Click logo for Home Page"
One for All
It was early fall in 1974, I was a young SSgt flight
engineer student. We
were on a '509' training mission to the Pacific, and
started at Travis, flew to
Hilo for a bunch of touch-and-gos, then on to Hickam
for crew rest. The next
day we were scheduled to go to Guam for more
touch-and-gos, fuel and a grease
burger, then to Clark for crew rest.
Just before landing at Anderson, my examiner, MSgt. John Olson, informed me that it was my duty to purchase a 'crew bottle' to be shared by the boys upon the unlikely event that I passed my initial FE check ride. I informed him that I wasn't 'legal' due to the short time since I'd been through customs on my 'recommend' ride a couple of weeks earlier. He told me not to worry because the bottle wouldn't last long enough to see customs at Elmendorf anyway. Upon arrival at Clark (and supposedly the end of my check ride), we were told by the Command Post that a typhoon was on its way and we were going to have to press on to Yokota. The check ride continued, of course.
After refueling and another grease burger, we finally made it to Yokota. Were were all so dead tired that we went directly to the 'Q' for a night of much needed sleep. The next day we headed off to Shemya for touch-and-gos, and finally arrived at Elmendorf.
I still had the unopened bottle of Jim Beam in my book bag and was worried about getting it through Customs. We must have had 8 pilots, 5 engineers, 3 or 4 navs, and at least 3 loads on the trip and none of them would help me out and claim the bottle on their decs so I had to pay the duty myself. It was $5.00 duty on my $3.00 bottle of whiskey. When we were all back on the crew bus, John asked if he could take a closer look at that bottle of Beam and, and being the trusting new guy that I was, I gave it to him.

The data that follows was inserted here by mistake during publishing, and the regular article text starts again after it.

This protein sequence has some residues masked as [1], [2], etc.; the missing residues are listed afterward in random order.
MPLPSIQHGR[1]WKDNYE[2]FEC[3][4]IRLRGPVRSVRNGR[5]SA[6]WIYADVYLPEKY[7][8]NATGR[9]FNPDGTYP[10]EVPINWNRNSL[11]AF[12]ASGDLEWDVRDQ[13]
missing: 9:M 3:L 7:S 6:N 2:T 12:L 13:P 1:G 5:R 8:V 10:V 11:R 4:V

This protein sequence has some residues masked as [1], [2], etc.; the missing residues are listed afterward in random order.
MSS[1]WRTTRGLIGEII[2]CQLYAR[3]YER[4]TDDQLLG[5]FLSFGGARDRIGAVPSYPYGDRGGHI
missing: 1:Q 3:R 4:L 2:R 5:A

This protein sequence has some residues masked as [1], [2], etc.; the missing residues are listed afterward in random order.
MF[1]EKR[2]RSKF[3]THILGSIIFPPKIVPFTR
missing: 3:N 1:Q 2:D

He promptly twisted the cap off, threw it out the window, and then took a long pull from the bottle. He handed it to the guy sitting next to him, he says 'This don't taste like $8.00 whiskey, what do you think?' The bottle traveled around the bus from one guy to the next and they all agreed that I got ripped off by the customs guy. Just as the bottle got back to me, the last guy said 'Wait a minute, I think this tastes pretty darn good, you better try it again!' and started it back the way it came. Just as it got back to John, he drained the last drop and handed me the empty bottle.
I started to protest. With a grin on his face, he proclaimed that I was now a 'real' flight engineer and this was the price of my initiation.
Many years later I ran into John at the crew hotel in Riyadh, both of us Chiefs (he from AWACS and me from KC-10s). We enjoyed an afternoon sipping Pepsi and talking over old times in the C-141. Both of us remembered (fondly) my first check ride and that bottle of Jim Beam. Too bad I didn't get as good a taste as he did.